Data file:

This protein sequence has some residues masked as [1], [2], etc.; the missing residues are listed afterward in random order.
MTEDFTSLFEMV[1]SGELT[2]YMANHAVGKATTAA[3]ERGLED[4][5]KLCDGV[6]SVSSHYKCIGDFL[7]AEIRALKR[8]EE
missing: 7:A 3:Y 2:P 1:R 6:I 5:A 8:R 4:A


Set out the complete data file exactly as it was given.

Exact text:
This protein sequence has some residues masked as [1], [2], etc.; the missing residues are listed afterward in random order.
MTEDFTSLFEMV[1]SGELT[2]YMANHAVGKATTAA[3]ERGLED[4][5]KLCDGV[6]SVSSHYKCIGDFL[7]AEIRALKR[8]EE
missing: 7:A 3:Y 2:P 1:R 6:I 5:A 8:R 4:A